B E N  G R A N T


The Tory Folliard Gallery is pleased to introduce, SPOTLIGHT, a new series of interviews with Gallery artists. The first featured artist, New York native Ben Grant, is an abstract painter based in Milwaukee. His work explores complex combinations of color, shape and texture.  Grant received a BFA from the Cooper Union in New York City and an MFA at the University of Wisconsin Madison.  He is currently a Lecturer of Art at the University of Wisconsin - Oshkosh and Parkside.

Where do you find your inspiration?

I take most of my inspiration from abstract artists who have come before me; artistswho have opened up territory that is ripe for renewal and reinterpretation.  I am also (quite obviously) inspired by color; not necessarily the color that I see when I walk down the street, but color in a more abstract sense.  Color that can refer to abstract systems such as codes, strategies, and languages is of particular interest to me.

Would you say your process is more calculated or organic?

I combine a logical and analytical approach with an intuitive and loose way of working. It's a multilayered process using a variety of materials that are applied using a multitude of techniques - including brushing, scraping, rolling, spraying, drawing, and more.  In order to successfully execute a painting like this, I must have a clear game plan to start with.  On the other hand, because my paintings are often largely covered by masking material, I find myself making aesthetic decisions based on incomplete information.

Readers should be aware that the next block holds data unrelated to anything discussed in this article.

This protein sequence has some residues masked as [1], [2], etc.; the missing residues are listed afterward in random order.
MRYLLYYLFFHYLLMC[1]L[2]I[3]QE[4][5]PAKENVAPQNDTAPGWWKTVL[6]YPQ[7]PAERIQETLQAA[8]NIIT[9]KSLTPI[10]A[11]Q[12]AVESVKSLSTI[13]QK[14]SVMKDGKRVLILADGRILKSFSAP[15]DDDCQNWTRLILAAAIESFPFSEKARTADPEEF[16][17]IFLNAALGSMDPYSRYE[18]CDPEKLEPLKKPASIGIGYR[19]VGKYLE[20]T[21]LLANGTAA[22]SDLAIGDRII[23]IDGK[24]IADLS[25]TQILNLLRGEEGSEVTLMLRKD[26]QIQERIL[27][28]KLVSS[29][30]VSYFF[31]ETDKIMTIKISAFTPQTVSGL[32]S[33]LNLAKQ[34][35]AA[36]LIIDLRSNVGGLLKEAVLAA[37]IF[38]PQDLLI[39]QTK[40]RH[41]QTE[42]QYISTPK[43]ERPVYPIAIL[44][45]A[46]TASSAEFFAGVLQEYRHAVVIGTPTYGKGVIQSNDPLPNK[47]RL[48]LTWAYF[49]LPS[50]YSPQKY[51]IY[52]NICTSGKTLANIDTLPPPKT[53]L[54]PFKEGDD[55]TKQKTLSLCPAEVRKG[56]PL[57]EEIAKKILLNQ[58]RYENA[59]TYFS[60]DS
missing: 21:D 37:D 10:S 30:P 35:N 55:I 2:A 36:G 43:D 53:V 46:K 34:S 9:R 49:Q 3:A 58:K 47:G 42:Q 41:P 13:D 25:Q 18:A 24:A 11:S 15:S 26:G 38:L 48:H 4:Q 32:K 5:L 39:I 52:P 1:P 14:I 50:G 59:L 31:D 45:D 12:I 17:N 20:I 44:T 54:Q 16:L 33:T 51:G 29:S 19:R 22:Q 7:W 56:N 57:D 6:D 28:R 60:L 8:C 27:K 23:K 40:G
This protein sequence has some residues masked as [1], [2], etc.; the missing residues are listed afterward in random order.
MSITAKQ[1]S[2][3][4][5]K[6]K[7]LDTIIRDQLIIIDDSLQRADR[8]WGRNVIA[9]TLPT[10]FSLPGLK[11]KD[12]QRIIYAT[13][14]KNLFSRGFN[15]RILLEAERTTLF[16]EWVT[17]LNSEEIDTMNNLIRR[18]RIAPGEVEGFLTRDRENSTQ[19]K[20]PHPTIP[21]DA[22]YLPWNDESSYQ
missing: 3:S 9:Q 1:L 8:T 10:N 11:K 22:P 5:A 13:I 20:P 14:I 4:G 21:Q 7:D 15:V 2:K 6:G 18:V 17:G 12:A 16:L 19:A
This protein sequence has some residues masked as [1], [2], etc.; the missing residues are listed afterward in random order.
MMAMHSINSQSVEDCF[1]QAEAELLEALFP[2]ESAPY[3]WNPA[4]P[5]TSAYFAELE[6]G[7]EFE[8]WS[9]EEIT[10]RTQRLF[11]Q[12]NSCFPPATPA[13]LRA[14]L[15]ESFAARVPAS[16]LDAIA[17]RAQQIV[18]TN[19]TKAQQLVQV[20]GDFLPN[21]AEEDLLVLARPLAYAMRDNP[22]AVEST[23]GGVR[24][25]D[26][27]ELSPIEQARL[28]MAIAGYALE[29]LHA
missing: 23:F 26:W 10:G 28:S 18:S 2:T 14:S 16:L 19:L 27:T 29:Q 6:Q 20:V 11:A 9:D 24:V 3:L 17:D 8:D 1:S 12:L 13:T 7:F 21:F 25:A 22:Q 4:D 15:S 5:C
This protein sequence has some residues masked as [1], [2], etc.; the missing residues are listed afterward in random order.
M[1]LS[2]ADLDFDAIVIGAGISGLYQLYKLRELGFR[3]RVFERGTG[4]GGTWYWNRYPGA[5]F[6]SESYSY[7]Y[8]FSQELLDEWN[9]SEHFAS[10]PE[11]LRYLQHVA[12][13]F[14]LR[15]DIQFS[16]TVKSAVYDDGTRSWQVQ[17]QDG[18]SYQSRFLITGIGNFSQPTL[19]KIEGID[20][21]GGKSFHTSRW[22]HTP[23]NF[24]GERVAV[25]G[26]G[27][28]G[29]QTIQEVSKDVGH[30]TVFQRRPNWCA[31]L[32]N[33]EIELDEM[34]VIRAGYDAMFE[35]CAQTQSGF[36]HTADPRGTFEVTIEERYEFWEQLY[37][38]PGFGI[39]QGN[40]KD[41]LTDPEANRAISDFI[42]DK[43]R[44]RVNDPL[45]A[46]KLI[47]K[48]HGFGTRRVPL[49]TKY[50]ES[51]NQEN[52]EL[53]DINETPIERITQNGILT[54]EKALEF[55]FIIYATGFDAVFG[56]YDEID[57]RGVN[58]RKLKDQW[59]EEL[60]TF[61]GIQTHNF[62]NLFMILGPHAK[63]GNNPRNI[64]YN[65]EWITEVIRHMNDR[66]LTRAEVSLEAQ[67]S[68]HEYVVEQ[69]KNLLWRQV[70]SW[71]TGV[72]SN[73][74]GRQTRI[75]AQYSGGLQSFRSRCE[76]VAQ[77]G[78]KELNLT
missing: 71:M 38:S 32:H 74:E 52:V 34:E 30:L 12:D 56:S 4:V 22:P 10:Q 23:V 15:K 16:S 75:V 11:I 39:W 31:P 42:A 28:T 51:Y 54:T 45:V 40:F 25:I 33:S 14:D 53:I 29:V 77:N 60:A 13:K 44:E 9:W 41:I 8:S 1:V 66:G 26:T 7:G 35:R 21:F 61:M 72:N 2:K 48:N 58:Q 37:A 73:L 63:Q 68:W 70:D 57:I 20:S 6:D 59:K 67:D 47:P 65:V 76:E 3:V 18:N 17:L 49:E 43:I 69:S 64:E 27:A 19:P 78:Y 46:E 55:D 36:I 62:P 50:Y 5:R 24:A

Can you describe the recent shift in your style and what direction do you see your work going in?

In my current paintings, I have reintroduced the idea of illusionistic space in a way that stays true to the abstract forms that I have been experimenting with for the past 5 years.  The introduction of more organic shapes has allowed me to open up possibilities inherent in the process.  The paintings can mean things in a way that they never could before.  I believe that my current trajectory leaves a lot of room for evolution.  I think that the process will naturally shift and change as I add or subtract variables. I am very excited about the possibilities that this new way of working has afforded me. 

There are many theories behind abstract art, such as art for art's sake, or that artcan or should be like music. What is your theory and where do you think your work fits into that genre?

I believe that painting as a medium, regardless of whether it is abstract or representational, has the power to express the indefinable that is at the core of each of us.  My paintings are not based on any objective reference, they are purely abstract, but they certainly bring to mind many different associations in the minds of those viewing them.  In making my paintings open in this way, I am trying to create an object that is representative of my own way of looking at the world while also keying into the emotions and minds of those who view it.  In the end, my biggest hope is that my paintings will speak for themselves.